From the perspective of mindfulness, nothing needs fixing. Nothing needs to be forced to stop, or change, or go away. Jon Kabat-Zinn, in his book, The Mindfulness Solution to Pain
He also wrote: "In MBSR, we emphasize that awareness and thinking are very different capacities. Both, of course, are extremely potent and valuable, but from the perspective of mindfulness, it is awareness that is healing, rather than mere thinking."
What is pain, exactly?
The world-renowned Mayo Clinic has published an article, "Understanding Pain," explaining the differences between acute and chronic pain, and describing the emotion-mind-body connection and how it works when we feel pain. From the article: "Pain is both physical and emotional. It involves learning and memory. How you feel and react to pain depends on what's causing it." The article defines chronic pain as "persistent, lasting for months or even longer." And it has many sources, from the most common – backache, neck pain, joint pain – to symptoms of chronic diseases such as arthritis and fibromyalgia.
It might be hard to find someone who has not woken up with a sore back or neck from sleeping in an awkward position, and everyone experiences pain that sometimes lasts for days. But chronic pain sufferers feel pain, no matter what the cause, for months or years.
Doctors and physiotherapists have developed treatments based on interventions such as exercise, massage, and medications. When these options don't work, or when they interfere with our lives and goals, there are other methods we can learn and practice to find relief, and even find a new way to respond to pain.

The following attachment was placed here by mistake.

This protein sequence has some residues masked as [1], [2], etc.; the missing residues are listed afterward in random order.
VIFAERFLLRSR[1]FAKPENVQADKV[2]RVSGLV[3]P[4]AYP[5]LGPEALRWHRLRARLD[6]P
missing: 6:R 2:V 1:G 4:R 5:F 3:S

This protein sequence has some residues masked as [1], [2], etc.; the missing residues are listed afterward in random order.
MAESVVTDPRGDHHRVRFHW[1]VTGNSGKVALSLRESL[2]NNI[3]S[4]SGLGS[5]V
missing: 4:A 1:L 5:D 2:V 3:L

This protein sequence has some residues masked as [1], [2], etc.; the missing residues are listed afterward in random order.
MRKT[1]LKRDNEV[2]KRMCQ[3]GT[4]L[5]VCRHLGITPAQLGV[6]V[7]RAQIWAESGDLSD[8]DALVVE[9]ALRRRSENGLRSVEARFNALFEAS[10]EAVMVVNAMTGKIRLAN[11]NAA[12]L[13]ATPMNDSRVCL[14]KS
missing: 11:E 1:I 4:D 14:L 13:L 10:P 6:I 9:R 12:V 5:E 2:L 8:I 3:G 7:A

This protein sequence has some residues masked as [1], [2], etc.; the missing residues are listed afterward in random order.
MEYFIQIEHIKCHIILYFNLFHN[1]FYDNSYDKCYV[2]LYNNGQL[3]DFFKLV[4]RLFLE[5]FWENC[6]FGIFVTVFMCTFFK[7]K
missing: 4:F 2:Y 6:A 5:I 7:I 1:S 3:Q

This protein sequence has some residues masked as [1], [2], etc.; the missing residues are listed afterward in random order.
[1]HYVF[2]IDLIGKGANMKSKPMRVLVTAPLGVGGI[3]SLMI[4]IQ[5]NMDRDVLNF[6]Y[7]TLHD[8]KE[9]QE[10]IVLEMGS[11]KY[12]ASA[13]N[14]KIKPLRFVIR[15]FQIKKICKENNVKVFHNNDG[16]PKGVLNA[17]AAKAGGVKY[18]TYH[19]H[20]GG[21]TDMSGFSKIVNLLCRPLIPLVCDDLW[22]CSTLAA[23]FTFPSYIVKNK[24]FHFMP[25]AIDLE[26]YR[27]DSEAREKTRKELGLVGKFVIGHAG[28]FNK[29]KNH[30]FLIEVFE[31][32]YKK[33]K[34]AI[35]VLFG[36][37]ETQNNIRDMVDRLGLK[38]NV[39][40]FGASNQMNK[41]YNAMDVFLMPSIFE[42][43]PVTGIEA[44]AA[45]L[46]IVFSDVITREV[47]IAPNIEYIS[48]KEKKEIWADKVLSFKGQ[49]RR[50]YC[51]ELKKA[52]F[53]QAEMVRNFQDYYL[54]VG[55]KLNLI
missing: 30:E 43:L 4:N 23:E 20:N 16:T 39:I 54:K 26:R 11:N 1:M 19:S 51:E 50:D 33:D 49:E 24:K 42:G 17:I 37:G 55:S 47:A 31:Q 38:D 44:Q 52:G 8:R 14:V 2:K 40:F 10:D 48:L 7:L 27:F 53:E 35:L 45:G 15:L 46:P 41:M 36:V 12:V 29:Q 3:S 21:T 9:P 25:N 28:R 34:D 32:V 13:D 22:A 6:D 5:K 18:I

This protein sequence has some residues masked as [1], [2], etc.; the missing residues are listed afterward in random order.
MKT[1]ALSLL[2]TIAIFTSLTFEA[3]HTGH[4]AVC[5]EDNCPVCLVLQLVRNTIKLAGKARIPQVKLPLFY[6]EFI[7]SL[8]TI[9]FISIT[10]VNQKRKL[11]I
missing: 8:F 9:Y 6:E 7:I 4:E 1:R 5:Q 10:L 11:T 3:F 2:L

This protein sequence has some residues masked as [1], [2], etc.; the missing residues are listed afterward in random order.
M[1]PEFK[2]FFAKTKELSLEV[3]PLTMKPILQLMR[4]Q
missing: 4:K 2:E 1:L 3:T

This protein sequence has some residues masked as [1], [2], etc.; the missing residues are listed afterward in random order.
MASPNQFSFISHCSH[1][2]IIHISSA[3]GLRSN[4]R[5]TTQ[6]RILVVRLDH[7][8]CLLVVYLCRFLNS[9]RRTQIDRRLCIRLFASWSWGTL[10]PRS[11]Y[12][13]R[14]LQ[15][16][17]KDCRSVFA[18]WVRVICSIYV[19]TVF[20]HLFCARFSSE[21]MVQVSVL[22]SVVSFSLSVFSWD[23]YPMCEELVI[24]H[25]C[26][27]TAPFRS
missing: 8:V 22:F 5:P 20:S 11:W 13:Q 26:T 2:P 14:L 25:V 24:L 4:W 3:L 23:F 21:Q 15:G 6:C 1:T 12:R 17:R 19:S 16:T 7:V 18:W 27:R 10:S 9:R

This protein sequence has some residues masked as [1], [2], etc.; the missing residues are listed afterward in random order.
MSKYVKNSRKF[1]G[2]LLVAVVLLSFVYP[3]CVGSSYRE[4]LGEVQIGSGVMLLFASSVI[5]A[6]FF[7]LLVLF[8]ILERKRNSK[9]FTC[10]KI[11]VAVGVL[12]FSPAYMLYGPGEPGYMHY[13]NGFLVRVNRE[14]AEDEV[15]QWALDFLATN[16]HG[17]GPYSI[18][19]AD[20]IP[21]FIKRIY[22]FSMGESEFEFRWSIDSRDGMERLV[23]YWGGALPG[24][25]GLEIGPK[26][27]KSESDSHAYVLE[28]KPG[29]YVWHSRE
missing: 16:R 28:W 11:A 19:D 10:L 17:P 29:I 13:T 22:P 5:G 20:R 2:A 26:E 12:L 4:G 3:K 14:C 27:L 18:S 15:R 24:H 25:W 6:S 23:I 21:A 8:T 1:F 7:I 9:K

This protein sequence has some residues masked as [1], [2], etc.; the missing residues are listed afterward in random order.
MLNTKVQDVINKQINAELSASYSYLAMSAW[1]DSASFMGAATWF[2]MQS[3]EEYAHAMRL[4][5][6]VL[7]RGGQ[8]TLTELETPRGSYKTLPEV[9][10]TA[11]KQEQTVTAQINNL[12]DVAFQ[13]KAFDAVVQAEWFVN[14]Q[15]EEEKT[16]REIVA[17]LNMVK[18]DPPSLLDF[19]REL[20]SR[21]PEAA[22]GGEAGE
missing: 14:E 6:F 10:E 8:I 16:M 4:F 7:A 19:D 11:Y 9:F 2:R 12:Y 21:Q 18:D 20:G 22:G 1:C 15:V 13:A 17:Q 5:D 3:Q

Your mind and the perception of pain
A recent study designed to show how mindfulness-based stress reduction training helped relieve chronic pain, followed 38 patients suffering from back or joint pain or symptoms of psychological distress. They were assessed at the beginning and end of the training program and at one year after the initial assessment. During the training, the study subjects participated in a guided body scan and sitting and walking meditations.
Results from the study’s final report: "Changes in how they used the health-care system were compared for the six-month period before the first MBSR class and 18 months after completion of the class. Not only did the patients report significant improvements in mental and physical function after taking the course, but they significantly decreased their use of health services such as emergency rooms and specialty care."
Why does MBSR training for chronic pain work?
Instead of focusing on how badly we want the pain to stop, MBSR teaches us to pay attention to our pain with curiosity and without judgment. Our minds typically respond to pain with judgments and negative thoughts, which not only make the pain worse but also often lead to anxiety and depression. Mindfulness practice helps to shift the locus of control from the outside ("there is nothing I can do about this pain") to the inside ("I can choose how I relate to this pain").
Mindfulness provides a more accurate perception of pain. For instance, we might think that we’re in pain all day, but bringing awareness to the pain can show us that it actually peaks, lessens, and at times disappears. Knowing this helps to ease frustration and anxiety, which also eases the pain.
How MBSR training for chronic pain works
The tools of MBSR are easy to translate to everyday life so that pain management and relief can be ongoing for as long as you need them. For example the courses teach you to work with:
- Body scans, which involve bringing awareness to each body part.
- Breathing: Breathing in slowly and saying to yourself "in," breathing out slowly and saying "out" to calm your mind and ease negative thoughts and emotions.
- When and how to distract yourself from the pain (when your pain is anything above 8 on a 10-point scale).
Learn MBSR in the Vancouver area today
Simply put, mindfulness teaches us to observe pain, and be curious about it. And, while counterintuitive, it's this very act of paying attention that can help ease pain. Contact Mindful-Changes to learn more about MBSR and mindfulness courses in Vancouver and the Lower Mainland.